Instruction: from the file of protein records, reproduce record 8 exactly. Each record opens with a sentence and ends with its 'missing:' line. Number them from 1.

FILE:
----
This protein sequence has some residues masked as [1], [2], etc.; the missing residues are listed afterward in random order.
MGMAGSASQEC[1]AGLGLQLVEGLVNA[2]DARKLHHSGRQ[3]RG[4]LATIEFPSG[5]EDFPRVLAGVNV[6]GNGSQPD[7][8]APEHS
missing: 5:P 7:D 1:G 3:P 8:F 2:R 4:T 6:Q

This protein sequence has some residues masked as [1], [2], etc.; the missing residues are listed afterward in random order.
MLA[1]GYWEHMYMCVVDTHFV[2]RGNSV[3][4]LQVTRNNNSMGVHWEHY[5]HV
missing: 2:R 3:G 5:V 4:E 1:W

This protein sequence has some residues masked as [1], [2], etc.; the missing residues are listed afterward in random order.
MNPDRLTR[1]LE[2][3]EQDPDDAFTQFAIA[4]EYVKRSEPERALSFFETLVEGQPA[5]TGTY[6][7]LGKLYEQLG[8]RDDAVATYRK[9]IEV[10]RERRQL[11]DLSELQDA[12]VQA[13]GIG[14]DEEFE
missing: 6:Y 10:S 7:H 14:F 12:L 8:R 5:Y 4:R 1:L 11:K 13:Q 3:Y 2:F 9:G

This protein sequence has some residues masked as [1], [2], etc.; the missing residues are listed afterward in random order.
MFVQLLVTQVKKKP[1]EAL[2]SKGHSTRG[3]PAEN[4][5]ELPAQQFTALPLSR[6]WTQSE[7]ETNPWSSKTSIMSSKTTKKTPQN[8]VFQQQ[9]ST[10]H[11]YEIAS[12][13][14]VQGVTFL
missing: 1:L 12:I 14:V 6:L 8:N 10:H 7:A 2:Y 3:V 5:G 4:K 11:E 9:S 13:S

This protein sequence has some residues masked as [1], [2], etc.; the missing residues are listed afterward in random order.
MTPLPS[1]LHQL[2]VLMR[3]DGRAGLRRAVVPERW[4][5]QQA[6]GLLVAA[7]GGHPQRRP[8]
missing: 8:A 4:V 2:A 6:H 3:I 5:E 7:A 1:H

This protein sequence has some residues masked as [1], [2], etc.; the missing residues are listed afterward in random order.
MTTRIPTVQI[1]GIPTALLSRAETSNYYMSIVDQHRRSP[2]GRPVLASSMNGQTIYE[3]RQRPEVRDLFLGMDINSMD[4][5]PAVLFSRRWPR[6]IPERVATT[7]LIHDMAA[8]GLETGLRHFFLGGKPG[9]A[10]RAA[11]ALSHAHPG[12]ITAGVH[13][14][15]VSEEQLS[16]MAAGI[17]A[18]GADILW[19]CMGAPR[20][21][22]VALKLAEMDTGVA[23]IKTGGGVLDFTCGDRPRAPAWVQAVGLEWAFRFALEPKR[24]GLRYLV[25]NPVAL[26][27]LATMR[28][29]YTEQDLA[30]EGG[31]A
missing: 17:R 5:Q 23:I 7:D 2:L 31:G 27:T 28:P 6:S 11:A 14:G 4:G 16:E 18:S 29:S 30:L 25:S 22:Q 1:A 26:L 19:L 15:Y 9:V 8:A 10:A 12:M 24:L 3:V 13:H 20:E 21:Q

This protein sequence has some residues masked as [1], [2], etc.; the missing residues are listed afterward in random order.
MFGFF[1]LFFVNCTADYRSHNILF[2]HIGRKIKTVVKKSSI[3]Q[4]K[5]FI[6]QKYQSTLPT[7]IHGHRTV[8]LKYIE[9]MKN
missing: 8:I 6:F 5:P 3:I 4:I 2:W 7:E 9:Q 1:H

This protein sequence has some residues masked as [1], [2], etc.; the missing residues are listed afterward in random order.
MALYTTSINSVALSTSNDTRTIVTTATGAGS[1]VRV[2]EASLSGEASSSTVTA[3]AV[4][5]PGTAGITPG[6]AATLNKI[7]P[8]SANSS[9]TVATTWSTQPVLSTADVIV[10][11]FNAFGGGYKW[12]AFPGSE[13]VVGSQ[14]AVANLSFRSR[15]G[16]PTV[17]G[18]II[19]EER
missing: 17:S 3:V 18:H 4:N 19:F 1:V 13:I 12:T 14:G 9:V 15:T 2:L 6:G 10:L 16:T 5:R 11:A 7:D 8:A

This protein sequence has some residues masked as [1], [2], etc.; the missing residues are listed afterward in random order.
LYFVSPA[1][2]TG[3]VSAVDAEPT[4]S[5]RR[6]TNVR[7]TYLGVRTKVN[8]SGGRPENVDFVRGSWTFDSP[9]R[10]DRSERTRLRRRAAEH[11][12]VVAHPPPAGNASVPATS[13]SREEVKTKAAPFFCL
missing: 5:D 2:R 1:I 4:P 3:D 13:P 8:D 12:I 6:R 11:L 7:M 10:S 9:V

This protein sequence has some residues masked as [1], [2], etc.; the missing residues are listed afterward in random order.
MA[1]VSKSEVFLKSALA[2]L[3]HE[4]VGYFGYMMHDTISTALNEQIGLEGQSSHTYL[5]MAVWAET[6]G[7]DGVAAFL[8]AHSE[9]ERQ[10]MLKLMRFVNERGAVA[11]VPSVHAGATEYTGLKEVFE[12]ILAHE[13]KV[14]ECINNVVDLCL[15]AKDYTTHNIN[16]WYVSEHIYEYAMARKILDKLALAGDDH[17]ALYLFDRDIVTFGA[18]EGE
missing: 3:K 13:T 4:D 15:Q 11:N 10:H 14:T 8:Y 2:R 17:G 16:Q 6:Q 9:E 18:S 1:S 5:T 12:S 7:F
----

This protein sequence has some residues masked as [1], [2], etc.; the missing residues are listed afterward in random order.
MALYTTSINSVALSTSNDTRTIVTTATGAGS[1]VRV[2]EASLSGEASSSTVTA[3]AV[4][5]PGTAGITPG[6]AATLNKI[7]P[8]SANSS[9]TVATTWSTQPVLSTADVIV[10][11]FNAFGGGYKW[12]AFPGSE[13]VVGSQ[14]AVANLSFRSR[15]G[16]PTV[17]G[18]II[19]EER
missing: 17:S 3:V 18:H 4:N 19:F 1:V 13:I 12:T 14:G 9:V 15:T 2:L 6:G 10:L 16:T 5:R 11:A 7:D 8:A